"Jeffrey" was barely two weeks into his first job, and already he was about to lose it.

The autistic 21-year-old was good at wiping down tables and cleaning bathrooms at a Virginia fast-food restaurant, but his boss grew alarmed whenever Jeffrey would spin around in the dining room, humming to himself and staring at the ceiling.

But the shy, $8-an-hour custodian managed to keep his job after he was equipped with a specially programmed iPod that used videos, clock alarms and written messages to remind him of work tasks. With his workday clearly delineated, Jeffrey no longer felt so nervous that he had to calm himself down by spinning and humming.

In a case study published this week in the Journal of Vocational Rehabilitation, researchers said the use of an Apple iPod Touch greatly improved the workplace performance of employees diagnosed with autistic spectrum disorder, or ASD, and greatly reduce episodes of disruptive behavior. The program uses a suite of applications that include lists, scheduled reminders, video prompts, navigation instructions and calming movies or music.

Whereas the program reminded Jeffrey to move on to other cleanup tasks instead of wiping down the same table endlessly, it helped 60-year-old "Grace" cope with the stress of catching the bus to and from work. It also helped 20-year-old "Lily" negotiate her job as a hospital custodian even though she could not read or write. (The names of the study participants are pseudonyms. Their true identities were withheld by the study authors to protect their privacy.)

Today, only 15 percent of U.S. adults diagnosed with autism hold paying jobs, according to study author Tony Gentry, an occupational therapy professor at Virginia Commonwealth University.

Difficulties involving cognition, behavior and poor communication make it hard for people with autism to be employed. However, occupational therapists say the autistic have valuable workplace skills, and efforts to keep them in jobs help businesses as well as the workers.

Some autistic adults excel at math and computer skills,  while others have photographic memory. Others exhibit high levels of honesty, reliability and perseverance, and their limited interest in personal relationships  makes them less likely to engage in workplace socializing, according to study authors.

The case study was part of a four-year trial that involved dozens of subjects and was funded by the National Institute on Disability and Rehabilitation Research. The iPod Touch was chosen because at the time the study was designed, it was the only pocket-sized personal digital assistant, or PDA, available.

Each study subject was also paired with a work coach who helped train the worker to use the program and tapered off involvement as the subject became more proficient at work.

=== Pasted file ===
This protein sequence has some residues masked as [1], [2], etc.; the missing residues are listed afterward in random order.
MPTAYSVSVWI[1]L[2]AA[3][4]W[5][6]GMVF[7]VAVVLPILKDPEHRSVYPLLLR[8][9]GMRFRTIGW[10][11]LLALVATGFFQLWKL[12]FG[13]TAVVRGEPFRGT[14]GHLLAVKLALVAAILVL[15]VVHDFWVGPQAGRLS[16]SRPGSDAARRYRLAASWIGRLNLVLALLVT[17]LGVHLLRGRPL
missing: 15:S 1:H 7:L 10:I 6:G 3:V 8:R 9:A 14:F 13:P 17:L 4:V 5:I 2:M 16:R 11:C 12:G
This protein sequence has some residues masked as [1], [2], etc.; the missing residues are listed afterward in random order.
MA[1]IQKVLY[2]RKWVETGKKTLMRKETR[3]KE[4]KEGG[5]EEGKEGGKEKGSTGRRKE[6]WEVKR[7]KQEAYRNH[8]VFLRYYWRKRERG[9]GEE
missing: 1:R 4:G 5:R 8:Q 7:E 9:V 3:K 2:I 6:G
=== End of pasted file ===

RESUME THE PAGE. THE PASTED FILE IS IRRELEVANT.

Grace, who also suffered from mild cerebral palsy and epilepsy, worked at a state employment commission sorting mail. Her greatest difficulty involved her commute.

When confronted with the busy street corner where she caught her bus, she would grow anxious, leave her purse on a park bench and stand in the road looking for the bus. Podcasts of her favorite radio shows and music helped relax her, while a reminder told her to phone the transit authority to ask about bus delays instead of standing in the road.

The third subject, Lily, who had Down Syndrome, could not read, tell time or understand a calendar. She did housekeeping work in a mother and infant unit of a hospital, and would often lose her focus on tasks such as folding and stocking blankets, cleaning the lactation room and sterilizing work stations.

When she became particularly confused, or was asked to leave the lactation room so a mother could use it, she would become angry and throw soft drinks, stomp her feet or call her mother.

Occupational therapists programmed Lily's iPod with a color-coded calendar that outlined each day's tasks in a slide show and provided audio prompts on when to take breaks and when to clock out. Lily's favorite Disney movies and music were also downloaded to the iPod to keep her occupied during her long bus ride to and from work, a period that was usually filled with boredom and anxiety.

The iPod worked well,  authors said, until Lily lost it: Then she relapsed into poor behaviors. When she was given a new device a week later, her work improved. The device was also equipped with a lanyard case to help keep it from getting lost.

The study pointed out that not all adults with autism are candidates for PDA support. "Many people with ASD have cognitive, sensory and motor conditions that would make utilization of such a device problematic," authors wrote.

"Strategies that provide enlightened workplace supports are clearly needed in order to help people with ASD find useful work and perform successfully on the job," Gentry said.

(c)2012 Los Angeles Times

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